With that in mind, I'll make sure not to respond to your questions, as you won't think it valid enough. YMMV..
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Re: Is Japanese THE MOST DIFFICULT LANGUAGE?

Postby Yudan Taiteki » Wed 01.14.2009 1:01 pm

JaySee wrote:1. 那時,天下人的口音言語,都是一樣。
2. 他們往東邊遷移的時候,在示拿地遇見一片平原,就住在那裡。
3. 他們彼此商量說,來罷,我們要做磚,把磚燒透了。他們就拿磚當石頭,又拿石漆當灰泥。
4. 他們說,來罷,我們要建造一座城,和一座塔,塔頂通天,為了傳揚我們的名,免得我們分散在全地上。
5. 耶和華降臨要看看世人所建造的城和塔。


I do know however that both the Chinese and Cantonese text are almost completely incomprehensible to me (except perhaps from the first Mandarin sentence), and I know quite a few Kanji... although admittedly this is quite a difficult text in general.


The main reason for that is that most of the functional and grammatical words use characters that are either obsolete in Japanese, or that have different meanings in Japanese. This means that all you can get is an occasional noun and verb, and just some nouns and verbs without the grammar doesn't let you do much.

For instance, in the first sentence: 那時,天下人的口音言語,都是一樣。 With a knowledge of meanings of Japanese kanji, you could come up with "? time, [under heaven] person (like?) mouth sound [language], city is one style". There are a few traps in this sentence -- first, 的 is like the particle の, rather than like てき in Japanese. Second, 都 means "all" and has nothing to do with cities or capitals. This is the only way you know that the 人 earlier in the sentence is plural. 那 means "that", without which you don't know that 那時 means "[at] that time". This is actually a pretty clear sentence as far as Japanese mapping goes, and even then I don't think you could get the meaning without knowing the Mandarin function words.

The second sentence is even worse: 他們往東邊遷移的時候,在示拿地遇見一片平原,就住在那裡。 Here you have 他們 (them), 往 (indicating direction of movement), 在 (at, rather than "exist"), 示拿 (phonetic characters standing for the place name "Shinar"), 就 (indicating that the next action is done immediately after the former one).

Something like 在示拿地遇見一片平原 requires you to have knowledge of Mandarin sentence patterns. 在[place] [action], with no particles or anything separating the place name and the action, means that the action is done at the place. You just have to know that 示拿地 is the place, 遇見 is the verb, 一片 is a measure word, and 平原 is the object of the verb. Even if you could somehow parse that into words and know the Japanese meanings of the characters, there's no way you could figure out the meaning of the phrase. (The reason you can know where to break things is that Mandarin has a very strict word order, so it's not necessarily to have additional particles marking the various function words in the sentence -- this is sometimes interpreted by people as "having no grammar", but it just means that the grammar tends to be controlled through word order and fixed sentence patterns marked by certain words at the beginning (like 在) rather than by particles or postfixes or the like.)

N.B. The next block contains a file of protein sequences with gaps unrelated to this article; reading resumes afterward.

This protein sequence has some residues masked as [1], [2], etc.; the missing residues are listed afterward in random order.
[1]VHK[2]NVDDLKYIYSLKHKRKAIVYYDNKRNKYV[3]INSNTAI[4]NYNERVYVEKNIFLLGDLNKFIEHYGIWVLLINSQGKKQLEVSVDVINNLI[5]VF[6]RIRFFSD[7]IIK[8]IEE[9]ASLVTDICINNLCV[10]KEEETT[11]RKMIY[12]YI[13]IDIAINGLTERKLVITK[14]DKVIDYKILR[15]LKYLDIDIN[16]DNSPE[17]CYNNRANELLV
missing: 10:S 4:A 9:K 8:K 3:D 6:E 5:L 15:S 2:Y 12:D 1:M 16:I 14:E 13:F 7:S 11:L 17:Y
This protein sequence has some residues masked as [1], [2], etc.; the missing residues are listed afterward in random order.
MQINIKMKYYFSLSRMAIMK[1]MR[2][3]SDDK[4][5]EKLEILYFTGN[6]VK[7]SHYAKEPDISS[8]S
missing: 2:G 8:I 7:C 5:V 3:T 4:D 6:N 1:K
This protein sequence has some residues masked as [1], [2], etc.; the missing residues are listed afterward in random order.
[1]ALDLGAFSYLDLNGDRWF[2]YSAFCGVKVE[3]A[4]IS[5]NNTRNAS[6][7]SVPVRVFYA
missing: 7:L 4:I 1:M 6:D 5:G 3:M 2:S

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Re: Is Japanese THE MOST DIFFICULT LANGUAGE?

Postby AJBryant » Wed 01.14.2009 3:29 pm

Once again, I find my finger hovering.

Image
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Re: Is Japanese THE MOST DIFFICULT LANGUAGE?

Postby two_heads_talking » Wed 01.14.2009 4:10 pm

I second the motion.. Image
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Re: Is Japanese THE MOST DIFFICULT LANGUAGE?

Postby katafei » Wed 01.14.2009 6:50 pm

KanjiHanzi wrote: But it's an issue that can be inspected using fairly established methods of inquiry. Not exactly high tech, but standard "scientific methods". Ask and you shall know.

:mrgreen:
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Re: Is Japanese THE MOST DIFFICULT LANGUAGE?

Postby Sairana » Wed 01.14.2009 7:59 pm

two_heads_talking wrote:I second the motion.. Image


I think I went to highschool with the guy in that photo.
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Re: Is Japanese THE MOST DIFFICULT LANGUAGE?

Postby KanjiHanzi » Thu 01.15.2009 3:21 am

AJBryant wrote:Once again, I find my finger hovering.

Bet it does. Please, push that button.

I took a look at the RULES page:

clay wrote:3: Do not use offensive language. Treat other people with respect. Many people find the abbreviation 'jap' offensive. Please refrain from using it.


What about OFFENSIVE IMAGES??? SILLY IMAGES??

AJBryant wrote:When you write, please write with proper capitalization, punctuation, grammar, and syntax. In short, like a literate adult instead of a text-messaging chimpanzee.


You've always kept up High Literary and Academic Standards here, like in your HEISIG IS THE DEVIL post in the past. Or am I remembering wrong? But what about image-dumping gorillas?